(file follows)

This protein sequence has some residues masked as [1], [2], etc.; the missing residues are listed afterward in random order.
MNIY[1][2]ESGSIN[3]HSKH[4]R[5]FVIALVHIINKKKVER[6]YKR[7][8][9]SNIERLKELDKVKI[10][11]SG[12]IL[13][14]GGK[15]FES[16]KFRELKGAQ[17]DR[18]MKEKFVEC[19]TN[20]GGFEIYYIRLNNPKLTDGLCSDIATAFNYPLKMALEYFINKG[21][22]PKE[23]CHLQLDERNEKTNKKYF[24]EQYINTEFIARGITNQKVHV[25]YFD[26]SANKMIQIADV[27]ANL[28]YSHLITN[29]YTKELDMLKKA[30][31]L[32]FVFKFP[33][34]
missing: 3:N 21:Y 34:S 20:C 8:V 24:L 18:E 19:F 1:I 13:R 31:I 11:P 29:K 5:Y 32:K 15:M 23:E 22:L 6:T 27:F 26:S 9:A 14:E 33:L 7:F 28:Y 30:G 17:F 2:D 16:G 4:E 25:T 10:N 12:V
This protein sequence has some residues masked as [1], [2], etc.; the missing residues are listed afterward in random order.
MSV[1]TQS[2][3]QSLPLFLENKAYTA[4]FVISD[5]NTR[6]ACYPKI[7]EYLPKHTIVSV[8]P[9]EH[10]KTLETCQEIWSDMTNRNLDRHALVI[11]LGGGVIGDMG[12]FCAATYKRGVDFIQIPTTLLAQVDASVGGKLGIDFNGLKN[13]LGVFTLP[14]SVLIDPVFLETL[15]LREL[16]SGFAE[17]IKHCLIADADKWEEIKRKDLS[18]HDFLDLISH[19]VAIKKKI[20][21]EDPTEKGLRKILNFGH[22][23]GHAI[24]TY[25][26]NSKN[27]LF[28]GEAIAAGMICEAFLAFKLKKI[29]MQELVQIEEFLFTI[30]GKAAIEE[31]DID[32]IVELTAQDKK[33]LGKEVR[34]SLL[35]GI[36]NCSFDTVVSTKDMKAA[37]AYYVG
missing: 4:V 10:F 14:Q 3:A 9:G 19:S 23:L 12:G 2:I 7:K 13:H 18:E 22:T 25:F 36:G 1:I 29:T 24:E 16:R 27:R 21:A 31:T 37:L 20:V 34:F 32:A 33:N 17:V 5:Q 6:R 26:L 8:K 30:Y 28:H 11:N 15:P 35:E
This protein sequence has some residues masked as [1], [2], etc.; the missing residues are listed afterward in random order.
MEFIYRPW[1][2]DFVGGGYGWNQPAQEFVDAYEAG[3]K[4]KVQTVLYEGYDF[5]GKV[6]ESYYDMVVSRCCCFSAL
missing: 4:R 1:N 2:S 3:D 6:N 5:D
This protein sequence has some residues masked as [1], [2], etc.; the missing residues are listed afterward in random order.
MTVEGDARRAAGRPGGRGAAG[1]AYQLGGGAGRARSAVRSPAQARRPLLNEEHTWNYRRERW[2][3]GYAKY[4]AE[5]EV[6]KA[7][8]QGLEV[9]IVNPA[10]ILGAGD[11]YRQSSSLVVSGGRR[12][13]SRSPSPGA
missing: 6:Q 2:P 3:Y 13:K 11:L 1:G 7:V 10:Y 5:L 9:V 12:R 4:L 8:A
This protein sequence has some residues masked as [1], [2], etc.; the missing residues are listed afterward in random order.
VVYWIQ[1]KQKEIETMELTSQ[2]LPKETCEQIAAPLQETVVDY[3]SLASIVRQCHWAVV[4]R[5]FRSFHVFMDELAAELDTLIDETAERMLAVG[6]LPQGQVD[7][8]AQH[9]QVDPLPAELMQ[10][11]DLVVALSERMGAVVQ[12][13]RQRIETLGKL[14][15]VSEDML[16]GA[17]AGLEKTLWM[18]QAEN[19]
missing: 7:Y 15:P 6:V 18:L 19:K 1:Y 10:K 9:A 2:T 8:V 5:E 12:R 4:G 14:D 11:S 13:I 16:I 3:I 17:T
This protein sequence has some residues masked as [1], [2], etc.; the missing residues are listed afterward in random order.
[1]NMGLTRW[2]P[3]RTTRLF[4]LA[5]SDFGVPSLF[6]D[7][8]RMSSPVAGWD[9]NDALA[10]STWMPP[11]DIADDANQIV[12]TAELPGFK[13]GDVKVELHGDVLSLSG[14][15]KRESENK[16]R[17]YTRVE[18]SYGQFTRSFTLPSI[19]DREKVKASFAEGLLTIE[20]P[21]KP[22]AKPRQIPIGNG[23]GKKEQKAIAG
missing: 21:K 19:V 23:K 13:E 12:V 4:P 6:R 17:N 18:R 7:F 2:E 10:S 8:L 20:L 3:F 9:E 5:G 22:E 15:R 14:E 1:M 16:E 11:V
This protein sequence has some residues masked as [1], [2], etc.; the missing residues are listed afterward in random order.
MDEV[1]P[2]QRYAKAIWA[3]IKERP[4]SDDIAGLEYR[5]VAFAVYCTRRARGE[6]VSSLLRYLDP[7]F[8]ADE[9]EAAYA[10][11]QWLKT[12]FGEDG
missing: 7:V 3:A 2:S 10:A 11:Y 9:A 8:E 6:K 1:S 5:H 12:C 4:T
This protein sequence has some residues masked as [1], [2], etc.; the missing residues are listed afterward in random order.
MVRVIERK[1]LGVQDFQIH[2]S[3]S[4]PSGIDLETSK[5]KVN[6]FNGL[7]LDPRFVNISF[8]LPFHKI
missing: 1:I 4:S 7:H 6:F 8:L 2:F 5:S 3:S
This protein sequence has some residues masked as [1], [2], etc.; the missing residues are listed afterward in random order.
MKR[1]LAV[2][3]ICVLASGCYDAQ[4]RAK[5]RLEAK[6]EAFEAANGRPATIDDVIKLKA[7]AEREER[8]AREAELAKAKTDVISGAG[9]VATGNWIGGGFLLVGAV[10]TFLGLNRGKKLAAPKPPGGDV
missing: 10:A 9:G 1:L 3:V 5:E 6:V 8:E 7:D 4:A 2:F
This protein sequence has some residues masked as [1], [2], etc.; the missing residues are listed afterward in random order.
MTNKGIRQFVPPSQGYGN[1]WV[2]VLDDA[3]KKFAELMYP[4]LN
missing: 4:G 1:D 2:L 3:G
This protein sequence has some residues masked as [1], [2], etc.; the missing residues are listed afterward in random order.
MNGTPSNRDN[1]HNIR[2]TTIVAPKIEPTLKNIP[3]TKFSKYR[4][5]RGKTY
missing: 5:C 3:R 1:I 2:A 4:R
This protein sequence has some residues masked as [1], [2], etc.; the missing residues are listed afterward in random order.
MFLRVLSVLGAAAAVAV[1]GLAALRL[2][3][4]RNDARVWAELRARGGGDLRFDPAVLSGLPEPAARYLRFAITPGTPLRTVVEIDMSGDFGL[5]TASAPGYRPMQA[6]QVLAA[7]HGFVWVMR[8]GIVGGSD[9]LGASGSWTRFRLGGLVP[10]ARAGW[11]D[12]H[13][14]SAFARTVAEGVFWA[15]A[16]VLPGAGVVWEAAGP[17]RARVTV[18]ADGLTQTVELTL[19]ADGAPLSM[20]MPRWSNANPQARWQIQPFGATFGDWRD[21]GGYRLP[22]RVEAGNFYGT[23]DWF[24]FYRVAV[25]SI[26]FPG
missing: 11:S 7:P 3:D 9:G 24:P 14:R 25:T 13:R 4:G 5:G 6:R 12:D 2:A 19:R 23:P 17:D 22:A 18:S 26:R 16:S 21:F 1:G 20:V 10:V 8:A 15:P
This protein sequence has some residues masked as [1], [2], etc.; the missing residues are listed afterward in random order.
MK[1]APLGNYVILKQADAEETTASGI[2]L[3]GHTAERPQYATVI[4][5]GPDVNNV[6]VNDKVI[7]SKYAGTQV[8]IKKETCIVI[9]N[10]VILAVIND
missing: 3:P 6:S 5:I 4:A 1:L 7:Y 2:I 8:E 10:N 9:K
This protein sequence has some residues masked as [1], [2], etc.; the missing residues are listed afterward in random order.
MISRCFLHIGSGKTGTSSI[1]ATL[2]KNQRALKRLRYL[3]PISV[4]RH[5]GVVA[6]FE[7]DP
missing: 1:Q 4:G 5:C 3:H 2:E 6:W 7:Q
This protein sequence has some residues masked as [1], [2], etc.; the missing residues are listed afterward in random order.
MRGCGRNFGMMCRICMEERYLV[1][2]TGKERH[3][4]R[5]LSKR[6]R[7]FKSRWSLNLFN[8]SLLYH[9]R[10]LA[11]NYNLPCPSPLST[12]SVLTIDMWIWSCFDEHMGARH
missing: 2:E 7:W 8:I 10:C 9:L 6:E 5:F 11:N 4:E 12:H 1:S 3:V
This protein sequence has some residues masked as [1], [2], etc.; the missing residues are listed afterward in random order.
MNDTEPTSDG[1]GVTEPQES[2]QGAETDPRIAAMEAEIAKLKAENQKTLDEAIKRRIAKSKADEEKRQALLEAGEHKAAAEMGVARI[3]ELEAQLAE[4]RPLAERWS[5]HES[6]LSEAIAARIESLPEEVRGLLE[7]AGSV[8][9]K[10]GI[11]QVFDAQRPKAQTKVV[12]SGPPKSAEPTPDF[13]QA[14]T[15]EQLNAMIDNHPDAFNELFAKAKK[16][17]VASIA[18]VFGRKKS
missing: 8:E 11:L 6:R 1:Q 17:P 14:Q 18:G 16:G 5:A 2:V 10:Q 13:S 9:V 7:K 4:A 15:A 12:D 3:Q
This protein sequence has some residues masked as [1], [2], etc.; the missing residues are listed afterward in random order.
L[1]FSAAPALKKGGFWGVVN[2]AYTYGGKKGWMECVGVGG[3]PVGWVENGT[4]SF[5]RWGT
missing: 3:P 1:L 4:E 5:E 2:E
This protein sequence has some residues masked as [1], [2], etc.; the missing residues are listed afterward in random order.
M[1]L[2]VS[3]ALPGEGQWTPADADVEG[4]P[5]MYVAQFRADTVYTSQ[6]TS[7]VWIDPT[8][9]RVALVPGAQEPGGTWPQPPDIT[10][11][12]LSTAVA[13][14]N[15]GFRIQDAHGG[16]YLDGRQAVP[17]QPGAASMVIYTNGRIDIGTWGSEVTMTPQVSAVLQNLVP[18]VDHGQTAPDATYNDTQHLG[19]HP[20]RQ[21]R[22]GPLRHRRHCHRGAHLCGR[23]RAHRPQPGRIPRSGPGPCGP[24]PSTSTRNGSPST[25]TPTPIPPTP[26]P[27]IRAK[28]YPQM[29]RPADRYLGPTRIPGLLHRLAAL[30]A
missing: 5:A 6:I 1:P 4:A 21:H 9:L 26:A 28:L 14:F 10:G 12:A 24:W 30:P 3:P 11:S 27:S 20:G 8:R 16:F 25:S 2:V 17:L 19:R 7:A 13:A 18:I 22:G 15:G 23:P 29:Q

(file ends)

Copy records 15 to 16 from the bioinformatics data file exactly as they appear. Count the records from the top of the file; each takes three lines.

This protein sequence has some residues masked as [1], [2], etc.; the missing residues are listed afterward in random order.
MRGCGRNFGMMCRICMEERYLV[1][2]TGKERH[3][4]R[5]LSKR[6]R[7]FKSRWSLNLFN[8]SLLYH[9]R[10]LA[11]NYNLPCPSPLST[12]SVLTIDMWIWSCFDEHMGARH
missing: 2:E 7:W 8:I 10:C 9:L 6:E 5:F 11:N 4:E 12:H 1:S 3:V
This protein sequence has some residues masked as [1], [2], etc.; the missing residues are listed afterward in random order.
MNDTEPTSDG[1]GVTEPQES[2]QGAETDPRIAAMEAEIAKLKAENQKTLDEAIKRRIAKSKADEEKRQALLEAGEHKAAAEMGVARI[3]ELEAQLAE[4]RPLAERWS[5]HES[6]LSEAIAARIESLPEEVRGLLE[7]AGSV[8][9]K[10]GI[11]QVFDAQRPKAQTKVV[12]SGPPKSAEPTPDF[13]QA[14]T[15]EQLNAMIDNHPDAFNELFAKAKK[16][17]VASIA[18]VFGRKKS
missing: 8:E 11:L 6:R 1:Q 17:P 14:Q 18:G 16:G 5:A 2:V 10:Q 13:S 9:V 7:K 4:A 15:A 12:D 3:Q